An alternative would be a generator that would provide enough power for her needs but that opens another whole level of expense and possible complexity.
     
    #4 strollin, Sep 3, 2013
    Last edited: Sep 3, 2013
  4. MikeHawthorne

    MikeHawthorne Essential Member
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    Hi

    Thanks for the input.

    I'll check on the battery with a AC converter idea.

    I was looking at commercial backup surge protector units but they seem to only support running a computer system for 30 minutes or so.

    I have no idea how long one would run just a router alone with the computer powering itself.

    I assume that if the router is powered that the cable input signal is still coming in, and would still work, but I don't know for sure that, that is true either.

    All of the Wireless hot spots that I've seen have a unit that plugs into the wall.
    I'll look into one with a battery in it.

    I'll check on USB modems but that would be using the juice from the computer and would probably shorten the usage overall.

    Out cell phone and iPad do get a signal directly so they work if the power is down, but our regular wireless phone system has a router powered by a wall outlet so our regular phones don't work when we don't have power.

    For us that's only very rarely, for her is happens 5 or 6 times a year and can last a day or more.

    Her best option is probably just to live with it, since Comcast is already wired into her house for TV and is reasonably priced.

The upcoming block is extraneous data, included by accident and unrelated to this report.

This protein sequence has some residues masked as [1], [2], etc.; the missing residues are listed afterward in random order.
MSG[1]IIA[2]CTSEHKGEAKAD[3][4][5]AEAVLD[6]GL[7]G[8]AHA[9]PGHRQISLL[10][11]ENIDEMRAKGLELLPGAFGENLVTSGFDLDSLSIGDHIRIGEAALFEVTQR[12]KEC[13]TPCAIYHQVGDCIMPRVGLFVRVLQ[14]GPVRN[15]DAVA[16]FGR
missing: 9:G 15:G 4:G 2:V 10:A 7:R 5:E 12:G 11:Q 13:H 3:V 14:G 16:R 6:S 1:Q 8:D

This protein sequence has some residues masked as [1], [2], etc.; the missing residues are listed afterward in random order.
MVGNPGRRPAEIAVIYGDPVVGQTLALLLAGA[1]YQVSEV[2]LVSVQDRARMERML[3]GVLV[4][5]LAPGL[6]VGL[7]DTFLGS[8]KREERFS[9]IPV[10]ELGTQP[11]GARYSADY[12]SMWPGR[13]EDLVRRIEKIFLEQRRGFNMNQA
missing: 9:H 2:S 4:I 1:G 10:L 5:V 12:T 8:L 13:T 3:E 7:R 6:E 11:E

But I'll explain the options to her and let her decide.

    Mike
     
  5. Digerati

    Digerati Fantastic Member
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    She needs to get a "good" UPS with AVR - automatic voltage regulation. With a decent size UPS (say 1000VA or larger) she can connect and protect her notebook and all her network gear. Of course, run time will be extended if her notebook battery is fully charged before the power loss, but she still should be able to run for a couple hours - longer with a larger UPS.

    Most importantly, she will have power to send for help - if the power outage takes out her phones too.

    APC is probably the best know UPS maker and for sure, makes quality UPS. You can't go wrong with a decent APC. Cyberpower also makes good UPS, and tend to be a bit less expensive than APC. You don't have to spend $400 on a good UPS (though you easily can), but you must avoid the cheap, entry level models. Like PC PSUs, there are cheap models/brands to avoid. They tend to have slow cut-over times, poor output waveforms, and lousy regulation. The better models output near sinewave power, provide excellent regulation (the "bread and butter" of a "good" UPS with AVR) and have a very fast cut-over times - and are more than capable in most home environments. The best, and most expensive UPS have "pure sine wave" outputs - and if budget allows, are recommended, though not absolutely necessary.

    All computers (and big screen TVs and home theater audio equipment) should be on a "good" UPS with AVR. Not for the battery backup, but for the regulation AVR provides as surge and spike protectors are little more than fancy and expensive extension cords that hack up, clamp and obliterate the wave form during high voltage anomalies (surges and spikes) and do absolutely nothing for low voltage anomalies (sags - opposite of surges, dips - opposite of spikes, and brownouts - long duration sags). The resulting wave forms (if they can be called that) from surge and spike protectors are messes ("dirty" power) left to the various power supplies and regulation circuits on the motherboard and in the connected devices to (or attempt to) clean up.

    Backup power during a power outage is only the "icing on the cake".